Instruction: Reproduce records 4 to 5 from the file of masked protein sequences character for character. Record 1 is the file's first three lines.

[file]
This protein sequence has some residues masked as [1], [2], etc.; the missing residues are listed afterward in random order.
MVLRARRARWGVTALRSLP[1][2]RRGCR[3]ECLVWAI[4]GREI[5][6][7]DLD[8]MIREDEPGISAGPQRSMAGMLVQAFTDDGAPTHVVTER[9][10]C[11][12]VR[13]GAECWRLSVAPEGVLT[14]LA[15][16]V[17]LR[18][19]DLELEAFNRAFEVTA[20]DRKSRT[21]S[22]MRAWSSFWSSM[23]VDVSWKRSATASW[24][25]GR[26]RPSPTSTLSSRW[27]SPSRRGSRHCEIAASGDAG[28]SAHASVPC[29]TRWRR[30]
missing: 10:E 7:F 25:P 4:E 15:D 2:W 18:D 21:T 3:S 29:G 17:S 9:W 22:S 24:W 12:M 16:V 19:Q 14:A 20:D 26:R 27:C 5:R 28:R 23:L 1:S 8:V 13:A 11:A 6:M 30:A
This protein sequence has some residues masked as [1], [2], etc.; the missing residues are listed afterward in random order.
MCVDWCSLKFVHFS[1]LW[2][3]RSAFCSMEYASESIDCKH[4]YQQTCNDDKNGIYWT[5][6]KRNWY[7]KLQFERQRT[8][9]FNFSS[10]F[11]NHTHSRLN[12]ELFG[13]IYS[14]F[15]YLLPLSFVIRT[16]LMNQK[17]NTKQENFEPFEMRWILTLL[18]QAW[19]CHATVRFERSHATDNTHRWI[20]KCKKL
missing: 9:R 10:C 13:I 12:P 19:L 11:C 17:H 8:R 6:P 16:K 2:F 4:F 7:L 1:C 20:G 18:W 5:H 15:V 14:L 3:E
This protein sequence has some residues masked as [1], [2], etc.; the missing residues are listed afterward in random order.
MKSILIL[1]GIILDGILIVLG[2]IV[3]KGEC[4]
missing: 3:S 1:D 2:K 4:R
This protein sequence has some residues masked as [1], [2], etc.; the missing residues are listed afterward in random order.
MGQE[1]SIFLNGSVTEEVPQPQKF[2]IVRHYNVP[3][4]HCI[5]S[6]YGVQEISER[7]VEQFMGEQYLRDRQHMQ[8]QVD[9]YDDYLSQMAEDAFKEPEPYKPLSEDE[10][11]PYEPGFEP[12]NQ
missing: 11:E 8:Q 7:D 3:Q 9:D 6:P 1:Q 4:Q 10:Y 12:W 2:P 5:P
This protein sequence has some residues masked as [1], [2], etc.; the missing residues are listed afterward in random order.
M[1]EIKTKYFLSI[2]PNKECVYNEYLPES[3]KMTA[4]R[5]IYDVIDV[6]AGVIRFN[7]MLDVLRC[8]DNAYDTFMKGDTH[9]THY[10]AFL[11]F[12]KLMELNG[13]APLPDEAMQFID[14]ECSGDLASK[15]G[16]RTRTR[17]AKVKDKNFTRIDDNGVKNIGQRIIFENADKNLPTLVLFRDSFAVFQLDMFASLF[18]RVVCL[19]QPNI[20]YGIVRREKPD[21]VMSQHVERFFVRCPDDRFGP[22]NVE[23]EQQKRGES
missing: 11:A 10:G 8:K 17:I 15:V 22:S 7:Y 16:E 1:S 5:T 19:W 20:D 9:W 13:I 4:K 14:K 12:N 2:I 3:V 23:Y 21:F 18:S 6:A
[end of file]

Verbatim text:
This protein sequence has some residues masked as [1], [2], etc.; the missing residues are listed afterward in random order.
MGQE[1]SIFLNGSVTEEVPQPQKF[2]IVRHYNVP[3][4]HCI[5]S[6]YGVQEISER[7]VEQFMGEQYLRDRQHMQ[8]QVD[9]YDDYLSQMAEDAFKEPEPYKPLSEDE[10][11]PYEPGFEP[12]NQ
missing: 11:E 8:Q 7:D 3:Q 9:D 6:P 1:Q 4:Q 10:Y 12:W 2:P 5:P
This protein sequence has some residues masked as [1], [2], etc.; the missing residues are listed afterward in random order.
M[1]EIKTKYFLSI[2]PNKECVYNEYLPES[3]KMTA[4]R[5]IYDVIDV[6]AGVIRFN[7]MLDVLRC[8]DNAYDTFMKGDTH[9]THY[10]AFL[11]F[12]KLMELNG[13]APLPDEAMQFID[14]ECSGDLASK[15]G[16]RTRTR[17]AKVKDKNFTRIDDNGVKNIGQRIIFENADKNLPTLVLFRDSFAVFQLDMFASLF[18]RVVCL[19]QPNI[20]YGIVRREKPD[21]VMSQHVERFFVRCPDDRFGP[22]NVE[23]EQQKRGES
missing: 11:A 10:G 8:K 17:I 15:V 22:S 7:Y 16:E 1:S 5:T 19:W 20:D 9:W 13:I 4:K 14:K 12:N 2:I 3:V 23:Y 21:F 18:S 6:A